Members of Nanaimo’s aboriginal community hope that the release of the Truth and Reconciliation Commission’s final report means the community can move forward and heal.
The commission, established to examine abuses suffered by First Nations children at residential schools, released its final report last week. A preliminary report with 94 recommendations was released in June.
Nanaimo resident Vicky Stevens, 72, an Ojibwa First Nation member and residential school survivor, said she was taken away at age six to attend a Jesuit-run school in Spanish, Ont.
Stevens said she was beaten and never saw her parents and grandmother again. She said the report is “a door that has opened for all of [the] nations.”
“I’m hoping that it will give resources that the people need for their children and their children’s children, that they can get healing in their healing centres and in their own culture,” said Stevens.
Natasha Bob, Nanaimo school trustee and Nanoose band councillor, said she is an intergenerational survivor of residential school.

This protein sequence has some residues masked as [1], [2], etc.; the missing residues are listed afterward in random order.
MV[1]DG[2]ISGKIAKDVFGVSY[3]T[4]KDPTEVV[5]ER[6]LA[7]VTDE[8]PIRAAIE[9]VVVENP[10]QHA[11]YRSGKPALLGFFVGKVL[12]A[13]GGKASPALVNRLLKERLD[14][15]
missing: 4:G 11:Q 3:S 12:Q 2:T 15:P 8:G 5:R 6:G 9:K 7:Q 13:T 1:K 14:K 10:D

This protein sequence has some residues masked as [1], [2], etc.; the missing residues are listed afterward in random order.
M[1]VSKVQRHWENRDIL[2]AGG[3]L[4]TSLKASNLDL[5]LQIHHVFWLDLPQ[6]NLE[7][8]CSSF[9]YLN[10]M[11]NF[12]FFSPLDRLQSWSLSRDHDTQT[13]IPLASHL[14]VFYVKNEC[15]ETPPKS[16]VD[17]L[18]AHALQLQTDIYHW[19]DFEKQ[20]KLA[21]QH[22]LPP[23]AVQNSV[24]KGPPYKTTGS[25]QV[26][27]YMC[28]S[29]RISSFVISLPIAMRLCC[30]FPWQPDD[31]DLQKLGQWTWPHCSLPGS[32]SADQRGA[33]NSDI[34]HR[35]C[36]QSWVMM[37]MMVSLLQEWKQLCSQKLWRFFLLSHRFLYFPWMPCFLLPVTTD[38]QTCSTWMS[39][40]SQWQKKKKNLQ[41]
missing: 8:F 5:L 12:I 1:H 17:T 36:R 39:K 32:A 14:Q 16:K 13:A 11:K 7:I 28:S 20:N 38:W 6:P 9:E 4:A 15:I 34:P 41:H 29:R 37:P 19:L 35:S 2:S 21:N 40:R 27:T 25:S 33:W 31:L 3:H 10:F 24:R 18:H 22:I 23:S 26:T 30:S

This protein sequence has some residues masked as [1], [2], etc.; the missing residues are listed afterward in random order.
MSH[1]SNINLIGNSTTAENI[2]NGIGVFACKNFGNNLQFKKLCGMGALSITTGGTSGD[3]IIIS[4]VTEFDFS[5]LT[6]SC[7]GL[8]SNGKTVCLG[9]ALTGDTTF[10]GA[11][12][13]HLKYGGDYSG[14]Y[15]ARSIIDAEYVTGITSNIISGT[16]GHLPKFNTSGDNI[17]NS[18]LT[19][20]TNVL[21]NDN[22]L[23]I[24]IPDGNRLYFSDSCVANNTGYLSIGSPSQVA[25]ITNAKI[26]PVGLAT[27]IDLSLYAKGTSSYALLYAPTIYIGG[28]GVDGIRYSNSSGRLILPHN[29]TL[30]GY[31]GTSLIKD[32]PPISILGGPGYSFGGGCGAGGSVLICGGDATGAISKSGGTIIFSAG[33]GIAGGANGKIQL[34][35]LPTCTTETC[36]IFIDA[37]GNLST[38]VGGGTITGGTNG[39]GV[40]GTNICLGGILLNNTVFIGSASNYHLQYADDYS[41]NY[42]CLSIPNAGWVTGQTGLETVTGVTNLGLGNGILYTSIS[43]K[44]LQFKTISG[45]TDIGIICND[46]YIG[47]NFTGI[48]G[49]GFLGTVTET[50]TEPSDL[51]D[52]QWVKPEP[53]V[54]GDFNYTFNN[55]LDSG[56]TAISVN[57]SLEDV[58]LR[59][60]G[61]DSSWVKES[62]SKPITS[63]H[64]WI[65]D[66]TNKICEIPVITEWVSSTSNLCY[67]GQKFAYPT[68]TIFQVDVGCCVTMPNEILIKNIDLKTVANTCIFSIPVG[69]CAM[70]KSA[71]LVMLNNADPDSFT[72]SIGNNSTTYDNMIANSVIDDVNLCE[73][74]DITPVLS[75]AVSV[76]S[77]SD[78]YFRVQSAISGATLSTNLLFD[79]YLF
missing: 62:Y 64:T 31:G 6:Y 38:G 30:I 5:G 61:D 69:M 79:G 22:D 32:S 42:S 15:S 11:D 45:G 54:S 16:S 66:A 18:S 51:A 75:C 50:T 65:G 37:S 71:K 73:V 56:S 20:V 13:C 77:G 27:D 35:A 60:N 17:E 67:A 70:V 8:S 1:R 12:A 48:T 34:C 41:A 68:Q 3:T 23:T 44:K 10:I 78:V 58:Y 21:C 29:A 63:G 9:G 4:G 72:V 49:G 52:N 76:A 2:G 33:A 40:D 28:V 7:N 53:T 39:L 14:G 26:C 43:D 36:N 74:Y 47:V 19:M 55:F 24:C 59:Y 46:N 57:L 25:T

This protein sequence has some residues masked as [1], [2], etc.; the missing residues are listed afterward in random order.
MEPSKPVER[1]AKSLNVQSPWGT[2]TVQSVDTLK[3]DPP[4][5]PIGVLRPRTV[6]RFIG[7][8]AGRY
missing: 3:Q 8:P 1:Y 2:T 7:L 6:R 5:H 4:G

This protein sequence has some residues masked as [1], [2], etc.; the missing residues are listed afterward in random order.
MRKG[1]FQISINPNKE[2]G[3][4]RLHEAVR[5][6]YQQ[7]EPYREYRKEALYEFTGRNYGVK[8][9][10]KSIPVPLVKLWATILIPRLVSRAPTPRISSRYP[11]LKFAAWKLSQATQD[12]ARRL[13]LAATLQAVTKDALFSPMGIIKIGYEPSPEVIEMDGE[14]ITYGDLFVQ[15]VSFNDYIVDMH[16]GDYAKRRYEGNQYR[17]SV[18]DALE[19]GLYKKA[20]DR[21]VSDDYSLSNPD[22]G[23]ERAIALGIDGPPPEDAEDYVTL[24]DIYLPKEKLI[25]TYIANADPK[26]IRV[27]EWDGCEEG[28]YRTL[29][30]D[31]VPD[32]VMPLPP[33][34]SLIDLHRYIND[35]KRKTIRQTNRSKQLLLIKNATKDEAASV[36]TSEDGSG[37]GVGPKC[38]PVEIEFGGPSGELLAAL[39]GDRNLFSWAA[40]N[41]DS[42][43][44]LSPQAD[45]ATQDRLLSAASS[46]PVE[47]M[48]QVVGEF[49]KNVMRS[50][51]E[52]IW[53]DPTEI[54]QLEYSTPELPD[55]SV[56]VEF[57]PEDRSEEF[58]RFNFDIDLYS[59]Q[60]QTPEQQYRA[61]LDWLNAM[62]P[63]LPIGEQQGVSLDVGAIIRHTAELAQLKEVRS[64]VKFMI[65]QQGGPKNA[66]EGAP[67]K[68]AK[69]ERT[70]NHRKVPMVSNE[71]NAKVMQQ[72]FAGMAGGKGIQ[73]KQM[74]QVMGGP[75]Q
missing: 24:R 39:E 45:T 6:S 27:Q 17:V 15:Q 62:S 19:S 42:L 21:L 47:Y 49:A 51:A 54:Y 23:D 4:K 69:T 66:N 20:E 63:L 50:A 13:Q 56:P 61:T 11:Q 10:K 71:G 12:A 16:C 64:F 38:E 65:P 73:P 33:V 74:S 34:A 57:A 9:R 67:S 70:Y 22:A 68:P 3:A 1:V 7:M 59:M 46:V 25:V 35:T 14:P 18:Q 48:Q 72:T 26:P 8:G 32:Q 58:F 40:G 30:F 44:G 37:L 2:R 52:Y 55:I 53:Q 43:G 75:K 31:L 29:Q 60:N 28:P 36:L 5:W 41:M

Bob said she has mixed feelings about the final report. She is sad that some of her family members died before the truth and reconciliation process began, but feels she can start to let go and be a part of a generation that can move forward.
“The TRC final report is an historical turning point, an opportunity to collectively heal from and wash away the pain that came from residential schools,” said Bob, in an e-mail. “My biggest wish is that it will overhaul the stereotype of indigenous people as victims, and allow Canadians to see the resilience and determination that indigenous people possess.”
Doug White III, director for Vancouver Island University’s centre for pre-confederation treaties and reconciliation and Snuneymuxw band councillor, said it is not just possible to implement all the recommendations, it is imperative.
“The final report of the commission thoroughly sets out the implications of the residential school system and the damage and harm they inflicted upon First Nations peoples that continue to this day,” White said via e-mail. “Over-representation in the child welfare system and the criminal justice system are two critical aspects of this. So too are the horrible and unacceptable gaps between First Nations and non-First Nations peoples in Canada in education and health.
“They also point to institutional change necessary to facilitate reconciliation such as with respect to Canada’s legal system and education system. All of this is very doable and very necessary,” White said.